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Comments (2)
umojaresearch wrote:
Truvada is another supposed AIDS/HIV Cocktail, which has the capacity to destroy your Liver and Kidneys and some people believe it to be a new miracle drug.

Most of the AIDS/HIV drugs are designed to do the same thing as AIDS/HIV and that is to destroy your immune system. The idea is to destroy the “T-Cells” so the virus has nothing to destroy, a really not too bright idea, in my opinion. You need your immune system to fight all foreign invaders that enter your body.

Truvada is considered dangerous, not only because the side affects destroy other body functions such as the Liver and Kidneys, but also there is no real proof it works. Other concerns are people who can afford the $13,000.00 a year product may believe it works and abuse it.

Generally drug companies will try to show their failing products have other benefits, so they can continue sales. So it looks as though these supposed other values make it worth while to keep on the market.

One of the main reasons High Risk AIDS/HIV patients have so many problems is because of the nature of the virus. The disease is generally specific to the person who has it, which means it hides and replicates in your specific DNA and no two people have the same DNA. No two people when tested will have the same exact virus and those who have multiple partners are generally at higher risk because they contract different variations of the disease from their different partners. This complicates their health with the various strains working against their immune system faster than it can produce T-Cells to overcome multiple problems.

Virologist have already proved this animal retrovirus was forced across the species barrier of animals into human tissue culture cells to be created. So for any drug company to destroy AIDS/HIV, they would have to design it to your DNA, or be able to destroy the real mechanism of the disease which is a protease enzyme essential for the life-cycle of AIDS/HIV. Although many of the AIDS/HIV Drugs have synthetic substitutes trying to destroy this enzyme, scientists fail to realize the body is organic and does not respond well to synthetics.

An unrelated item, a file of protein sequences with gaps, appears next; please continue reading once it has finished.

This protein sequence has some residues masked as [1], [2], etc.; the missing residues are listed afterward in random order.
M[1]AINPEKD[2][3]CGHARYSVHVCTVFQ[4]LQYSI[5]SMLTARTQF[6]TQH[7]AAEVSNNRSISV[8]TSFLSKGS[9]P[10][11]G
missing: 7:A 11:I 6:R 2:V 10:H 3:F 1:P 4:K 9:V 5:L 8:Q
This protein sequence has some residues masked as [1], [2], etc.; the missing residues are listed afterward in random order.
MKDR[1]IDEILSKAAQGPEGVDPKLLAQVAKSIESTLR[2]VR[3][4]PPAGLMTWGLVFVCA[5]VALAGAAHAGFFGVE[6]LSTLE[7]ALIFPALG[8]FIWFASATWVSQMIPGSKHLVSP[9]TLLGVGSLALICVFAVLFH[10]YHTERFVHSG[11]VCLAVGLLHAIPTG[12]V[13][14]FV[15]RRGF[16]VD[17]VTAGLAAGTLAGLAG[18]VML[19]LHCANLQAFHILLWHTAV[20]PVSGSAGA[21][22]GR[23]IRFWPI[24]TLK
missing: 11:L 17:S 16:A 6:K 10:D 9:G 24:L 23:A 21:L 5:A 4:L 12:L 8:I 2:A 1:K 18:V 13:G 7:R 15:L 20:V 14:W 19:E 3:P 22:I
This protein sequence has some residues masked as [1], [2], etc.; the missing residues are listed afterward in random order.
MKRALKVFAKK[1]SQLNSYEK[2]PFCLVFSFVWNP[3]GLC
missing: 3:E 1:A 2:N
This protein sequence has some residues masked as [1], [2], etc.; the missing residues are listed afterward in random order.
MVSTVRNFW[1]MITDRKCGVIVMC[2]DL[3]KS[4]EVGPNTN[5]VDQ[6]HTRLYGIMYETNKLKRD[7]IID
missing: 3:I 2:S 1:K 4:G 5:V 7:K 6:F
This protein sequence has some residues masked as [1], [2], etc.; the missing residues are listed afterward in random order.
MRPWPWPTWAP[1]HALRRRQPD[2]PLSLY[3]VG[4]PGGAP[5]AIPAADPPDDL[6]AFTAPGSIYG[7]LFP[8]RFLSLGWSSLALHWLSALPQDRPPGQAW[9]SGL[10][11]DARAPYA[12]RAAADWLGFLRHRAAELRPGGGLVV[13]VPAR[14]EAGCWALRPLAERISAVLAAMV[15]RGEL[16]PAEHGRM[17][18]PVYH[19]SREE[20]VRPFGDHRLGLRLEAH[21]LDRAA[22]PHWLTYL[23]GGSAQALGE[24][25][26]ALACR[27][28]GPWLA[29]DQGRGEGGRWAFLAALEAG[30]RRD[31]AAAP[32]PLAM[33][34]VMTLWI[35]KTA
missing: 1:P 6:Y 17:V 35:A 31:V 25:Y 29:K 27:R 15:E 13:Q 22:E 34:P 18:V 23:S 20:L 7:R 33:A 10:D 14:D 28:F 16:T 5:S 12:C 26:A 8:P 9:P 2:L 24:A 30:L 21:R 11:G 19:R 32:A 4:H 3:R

The drug Truvada is no exception to the rules of the human body and the fact that it has a negative impact on other body functions, especially the Liver, only proves it may be too dangerous for human consumption.

1. DVD, The Strecker Memorandum, this video is a complete explanation of AIDS/HIV
2. Book, Some Call it AIDS I Call It Murder, Dr. Eva Sneed
3. Book, AIDS And the Doctors of Death: An Inquiry into the Origin of the AIDS Epidemic, Dr. Alan Cantwell Jr.
4. This Is A Bio-Attack Alert, March 28, 1986, by Attorney Theodore A. Strecker, this document submitted to every U.S. Govt. agency, with complete reference list of AIDS creation, how spread and action the U.S. Govt. should take to protect its Citizens.
5. Strecker Group Reference List, a complete list of reference to all AIDS/HIV scientific papers used to produce film The Strecker Memorandum. List mailed with every video sold by the Strecker Group
6. Book, Dangerous Drug Interactions, Joe Graedon, Sifu Teresa Graedon

Apr 16, 2012 9:06pm EDT  --  Report as abuse
gregbrew56 wrote:
Aren’t condoms a LOT cheaper, and more effective? Use them. Every time.

Apr 17, 2012 6:00pm EDT  --  Report as abuse